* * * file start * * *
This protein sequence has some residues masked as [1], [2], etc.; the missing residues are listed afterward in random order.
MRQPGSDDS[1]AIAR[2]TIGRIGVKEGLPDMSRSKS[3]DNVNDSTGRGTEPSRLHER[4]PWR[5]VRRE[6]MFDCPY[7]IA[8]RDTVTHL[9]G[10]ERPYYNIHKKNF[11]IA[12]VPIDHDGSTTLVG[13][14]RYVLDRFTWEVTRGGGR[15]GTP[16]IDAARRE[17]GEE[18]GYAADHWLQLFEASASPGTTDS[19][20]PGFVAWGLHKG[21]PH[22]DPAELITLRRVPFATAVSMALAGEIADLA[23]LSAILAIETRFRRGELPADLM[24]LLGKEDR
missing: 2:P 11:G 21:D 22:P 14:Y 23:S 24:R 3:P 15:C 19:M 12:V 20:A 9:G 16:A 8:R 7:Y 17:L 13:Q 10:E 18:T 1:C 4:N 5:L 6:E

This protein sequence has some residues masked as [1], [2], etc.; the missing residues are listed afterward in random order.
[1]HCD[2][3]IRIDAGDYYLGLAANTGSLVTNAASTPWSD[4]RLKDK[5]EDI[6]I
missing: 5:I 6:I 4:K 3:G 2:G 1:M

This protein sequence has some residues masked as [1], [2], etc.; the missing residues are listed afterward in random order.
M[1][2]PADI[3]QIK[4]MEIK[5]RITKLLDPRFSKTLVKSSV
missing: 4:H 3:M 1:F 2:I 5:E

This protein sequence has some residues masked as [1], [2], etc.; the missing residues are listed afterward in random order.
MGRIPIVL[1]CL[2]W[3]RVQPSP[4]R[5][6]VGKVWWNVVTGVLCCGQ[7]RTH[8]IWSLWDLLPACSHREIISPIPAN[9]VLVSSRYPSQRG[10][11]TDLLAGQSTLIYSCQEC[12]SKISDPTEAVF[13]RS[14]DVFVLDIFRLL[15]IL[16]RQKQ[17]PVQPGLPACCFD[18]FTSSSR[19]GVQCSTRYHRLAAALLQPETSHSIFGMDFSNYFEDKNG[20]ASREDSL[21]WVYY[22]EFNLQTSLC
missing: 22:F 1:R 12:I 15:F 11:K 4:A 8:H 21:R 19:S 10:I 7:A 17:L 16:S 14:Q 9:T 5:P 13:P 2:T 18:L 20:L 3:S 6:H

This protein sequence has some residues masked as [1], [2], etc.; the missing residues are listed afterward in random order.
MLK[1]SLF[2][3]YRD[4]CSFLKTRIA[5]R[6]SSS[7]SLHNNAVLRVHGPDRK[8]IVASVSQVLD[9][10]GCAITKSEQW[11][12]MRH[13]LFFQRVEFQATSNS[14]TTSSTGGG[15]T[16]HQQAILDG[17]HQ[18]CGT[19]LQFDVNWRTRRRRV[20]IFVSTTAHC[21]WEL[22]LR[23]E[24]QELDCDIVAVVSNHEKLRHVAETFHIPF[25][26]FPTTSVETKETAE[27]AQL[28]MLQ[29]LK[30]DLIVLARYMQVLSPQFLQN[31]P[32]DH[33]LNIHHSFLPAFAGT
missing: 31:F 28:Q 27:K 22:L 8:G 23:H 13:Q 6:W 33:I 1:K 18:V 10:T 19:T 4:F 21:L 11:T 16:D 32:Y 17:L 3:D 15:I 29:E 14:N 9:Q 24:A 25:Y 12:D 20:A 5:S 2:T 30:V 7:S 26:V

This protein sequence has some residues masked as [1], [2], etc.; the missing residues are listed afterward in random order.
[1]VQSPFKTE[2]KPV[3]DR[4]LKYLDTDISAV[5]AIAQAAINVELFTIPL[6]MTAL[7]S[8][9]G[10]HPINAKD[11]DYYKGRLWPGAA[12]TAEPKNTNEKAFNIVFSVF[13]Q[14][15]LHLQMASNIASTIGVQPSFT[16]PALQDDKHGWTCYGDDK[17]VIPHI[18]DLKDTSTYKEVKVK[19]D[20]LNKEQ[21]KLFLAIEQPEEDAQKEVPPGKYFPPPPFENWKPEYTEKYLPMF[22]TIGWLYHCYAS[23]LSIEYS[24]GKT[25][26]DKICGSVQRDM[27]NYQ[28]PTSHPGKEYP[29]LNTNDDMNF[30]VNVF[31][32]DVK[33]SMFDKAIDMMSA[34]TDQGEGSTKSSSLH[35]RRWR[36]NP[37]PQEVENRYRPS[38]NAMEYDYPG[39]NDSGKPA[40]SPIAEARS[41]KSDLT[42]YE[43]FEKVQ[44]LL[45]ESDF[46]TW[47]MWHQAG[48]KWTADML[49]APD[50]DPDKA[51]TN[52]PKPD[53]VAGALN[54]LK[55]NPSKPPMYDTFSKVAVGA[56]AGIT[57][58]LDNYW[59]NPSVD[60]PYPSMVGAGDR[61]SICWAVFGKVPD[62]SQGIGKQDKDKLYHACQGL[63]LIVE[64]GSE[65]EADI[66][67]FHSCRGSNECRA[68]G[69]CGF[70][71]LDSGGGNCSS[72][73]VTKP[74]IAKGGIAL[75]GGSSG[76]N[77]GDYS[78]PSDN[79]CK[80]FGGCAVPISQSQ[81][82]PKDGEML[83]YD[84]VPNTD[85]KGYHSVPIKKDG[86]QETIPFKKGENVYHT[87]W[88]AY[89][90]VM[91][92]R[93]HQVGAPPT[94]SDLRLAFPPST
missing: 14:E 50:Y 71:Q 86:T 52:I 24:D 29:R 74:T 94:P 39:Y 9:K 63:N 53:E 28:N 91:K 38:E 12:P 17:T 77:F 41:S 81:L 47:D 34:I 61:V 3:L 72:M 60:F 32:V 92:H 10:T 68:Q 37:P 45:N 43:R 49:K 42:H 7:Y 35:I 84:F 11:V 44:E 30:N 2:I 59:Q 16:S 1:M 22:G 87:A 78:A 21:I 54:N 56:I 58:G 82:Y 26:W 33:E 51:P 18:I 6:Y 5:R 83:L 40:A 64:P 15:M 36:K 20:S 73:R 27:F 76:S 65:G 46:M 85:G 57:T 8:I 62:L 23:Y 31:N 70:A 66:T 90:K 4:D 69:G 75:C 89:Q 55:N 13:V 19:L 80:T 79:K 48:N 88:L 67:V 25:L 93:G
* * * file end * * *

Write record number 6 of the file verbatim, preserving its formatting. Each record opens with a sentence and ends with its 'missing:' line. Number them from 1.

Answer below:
This protein sequence has some residues masked as [1], [2], etc.; the missing residues are listed afterward in random order.
[1]VQSPFKTE[2]KPV[3]DR[4]LKYLDTDISAV[5]AIAQAAINVELFTIPL[6]MTAL[7]S[8][9]G[10]HPINAKD[11]DYYKGRLWPGAA[12]TAEPKNTNEKAFNIVFSVF[13]Q[14][15]LHLQMASNIASTIGVQPSFT[16]PALQDDKHGWTCYGDDK[17]VIPHI[18]DLKDTSTYKEVKVK[19]D[20]LNKEQ[21]KLFLAIEQPEEDAQKEVPPGKYFPPPPFENWKPEYTEKYLPMF[22]TIGWLYHCYAS[23]LSIEYS[24]GKT[25][26]DKICGSVQRDM[27]NYQ[28]PTSHPGKEYP[29]LNTNDDMNF[30]VNVF[31][32]DVK[33]SMFDKAIDMMSA[34]TDQGEGSTKSSSLH[35]RRWR[36]NP[37]PQEVENRYRPS[38]NAMEYDYPG[39]NDSGKPA[40]SPIAEARS[41]KSDLT[42]YE[43]FEKVQ[44]LL[45]ESDF[46]TW[47]MWHQAG[48]KWTADML[49]APD[50]DPDKA[51]TN[52]PKPD[53]VAGALN[54]LK[55]NPSKPPMYDTFSKVAVGA[56]AGIT[57][58]LDNYW[59]NPSVD[60]PYPSMVGAGDR[61]SICWAVFGKVPD[62]SQGIGKQDKDKLYHACQGL[63]LIVE[64]GSE[65]EADI[66][67]FHSCRGSNECRA[68]G[69]CGF[70][71]LDSGGGNCSS[72][73]VTKP[74]IAKGGIAL[75]GGSSG[76]N[77]GDYS[78]PSDN[79]CK[80]FGGCAVPISQSQ[81][82]PKDGEML[83]YD[84]VPNTD[85]KGYHSVPIKKDG[86]QETIPFKKGENVYHT[87]W[88]AY[89][90]VM[91][92]R[93]HQVGAPPT[94]SDLRLAFPPST
missing: 14:E 50:Y 71:Q 86:T 52:I 24:D 29:R 74:T 94:P 39:Y 9:K 63:N 53:E 28:N 91:K 38:E 12:P 17:T 77:F 41:S 81:L 47:D 34:I 61:V 3:L 72:M 60:F 32:V 92:H 10:T 68:Q 37:P 45:N 43:R 49:K 42:H 7:Y 35:I 84:F 11:V 44:E 30:N 2:I 59:Q 16:S 1:M 22:G 87:A 78:A 21:I 54:N 56:I 58:G 82:Y 26:W 33:E 51:P 18:I 6:Y 5:R 83:L 40:A 64:P 15:M 36:K 20:S 73:R 27:F 76:S 65:G 46:M 85:G 57:T 8:I 62:L 23:Y 31:N 70:A 66:T 90:K 4:D 69:G 75:C 89:Q 55:N 13:V 19:L 80:T 79:K 48:N 88:L 67:V 25:L 93:G